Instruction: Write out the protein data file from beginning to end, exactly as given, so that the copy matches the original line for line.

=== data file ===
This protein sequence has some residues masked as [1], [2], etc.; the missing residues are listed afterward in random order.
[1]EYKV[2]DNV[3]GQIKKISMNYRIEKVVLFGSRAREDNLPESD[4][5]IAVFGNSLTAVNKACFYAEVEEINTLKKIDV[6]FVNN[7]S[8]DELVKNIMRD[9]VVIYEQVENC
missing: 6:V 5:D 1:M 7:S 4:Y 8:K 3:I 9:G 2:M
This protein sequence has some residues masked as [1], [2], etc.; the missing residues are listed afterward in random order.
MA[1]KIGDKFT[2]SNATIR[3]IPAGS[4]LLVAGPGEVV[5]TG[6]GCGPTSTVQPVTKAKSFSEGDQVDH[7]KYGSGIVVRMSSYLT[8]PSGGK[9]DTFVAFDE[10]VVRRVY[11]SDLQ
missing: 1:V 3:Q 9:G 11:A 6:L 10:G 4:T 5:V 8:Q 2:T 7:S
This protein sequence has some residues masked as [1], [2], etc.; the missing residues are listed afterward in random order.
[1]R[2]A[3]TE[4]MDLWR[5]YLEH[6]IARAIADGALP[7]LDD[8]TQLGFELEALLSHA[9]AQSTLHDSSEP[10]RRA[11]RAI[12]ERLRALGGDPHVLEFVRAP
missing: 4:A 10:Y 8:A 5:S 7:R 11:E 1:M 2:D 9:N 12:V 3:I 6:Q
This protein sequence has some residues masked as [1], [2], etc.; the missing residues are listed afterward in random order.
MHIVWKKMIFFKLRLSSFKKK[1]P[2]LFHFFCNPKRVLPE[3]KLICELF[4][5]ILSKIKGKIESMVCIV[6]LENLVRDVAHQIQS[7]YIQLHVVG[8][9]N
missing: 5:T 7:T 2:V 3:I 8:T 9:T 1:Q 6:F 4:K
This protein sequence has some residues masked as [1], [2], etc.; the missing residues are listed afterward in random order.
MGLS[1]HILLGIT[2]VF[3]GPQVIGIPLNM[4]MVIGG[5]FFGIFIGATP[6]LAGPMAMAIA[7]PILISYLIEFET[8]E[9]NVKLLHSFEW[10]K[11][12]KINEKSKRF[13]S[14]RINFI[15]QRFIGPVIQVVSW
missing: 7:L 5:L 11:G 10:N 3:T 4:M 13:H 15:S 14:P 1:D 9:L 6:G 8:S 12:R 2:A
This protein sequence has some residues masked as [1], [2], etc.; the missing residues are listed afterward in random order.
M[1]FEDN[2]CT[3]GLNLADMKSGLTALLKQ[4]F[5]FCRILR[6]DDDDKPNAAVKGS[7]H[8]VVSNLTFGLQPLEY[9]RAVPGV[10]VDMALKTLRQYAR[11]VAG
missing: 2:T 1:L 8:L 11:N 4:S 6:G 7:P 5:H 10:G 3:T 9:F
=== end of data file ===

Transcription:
This protein sequence has some residues masked as [1], [2], etc.; the missing residues are listed afterward in random order.
[1]EYKV[2]DNV[3]GQIKKISMNYRIEKVVLFGSRAREDNLPESD[4][5]IAVFGNSLTAVNKACFYAEVEEINTLKKIDV[6]FVNN[7]S[8]DELVKNIMRD[9]VVIYEQVENC
missing: 6:V 5:D 1:M 7:S 4:Y 8:K 3:I 9:G 2:M
This protein sequence has some residues masked as [1], [2], etc.; the missing residues are listed afterward in random order.
MA[1]KIGDKFT[2]SNATIR[3]IPAGS[4]LLVAGPGEVV[5]TG[6]GCGPTSTVQPVTKAKSFSEGDQVDH[7]KYGSGIVVRMSSYLT[8]PSGGK[9]DTFVAFDE[10]VVRRVY[11]SDLQ
missing: 1:V 3:Q 9:G 11:A 6:L 10:G 4:T 5:V 8:Q 2:T 7:S
This protein sequence has some residues masked as [1], [2], etc.; the missing residues are listed afterward in random order.
[1]R[2]A[3]TE[4]MDLWR[5]YLEH[6]IARAIADGALP[7]LDD[8]TQLGFELEALLSHA[9]AQSTLHDSSEP[10]RRA[11]RAI[12]ERLRALGGDPHVLEFVRAP
missing: 4:A 10:Y 8:A 5:S 7:R 11:E 1:M 2:D 9:N 12:V 3:I 6:Q
This protein sequence has some residues masked as [1], [2], etc.; the missing residues are listed afterward in random order.
MHIVWKKMIFFKLRLSSFKKK[1]P[2]LFHFFCNPKRVLPE[3]KLICELF[4][5]ILSKIKGKIESMVCIV[6]LENLVRDVAHQIQS[7]YIQLHVVG[8][9]N
missing: 5:T 7:T 2:V 3:I 8:T 9:T 1:Q 6:F 4:K
This protein sequence has some residues masked as [1], [2], etc.; the missing residues are listed afterward in random order.
MGLS[1]HILLGIT[2]VF[3]GPQVIGIPLNM[4]MVIGG[5]FFGIFIGATP[6]LAGPMAMAIA[7]PILISYLIEFET[8]E[9]NVKLLHSFEW[10]K[11][12]KINEKSKRF[13]S[14]RINFI[15]QRFIGPVIQVVSW
missing: 7:L 5:L 11:G 10:N 3:T 4:M 13:H 15:S 14:P 1:D 9:L 6:G 8:S 12:R 2:A
This protein sequence has some residues masked as [1], [2], etc.; the missing residues are listed afterward in random order.
M[1]FEDN[2]CT[3]GLNLADMKSGLTALLKQ[4]F[5]FCRILR[6]DDDDKPNAAVKGS[7]H[8]VVSNLTFGLQPLEY[9]RAVPGV[10]VDMALKTLRQYAR[11]VAG
missing: 2:T 1:L 8:L 11:N 4:S 6:G 7:P 5:H 10:G 3:T 9:F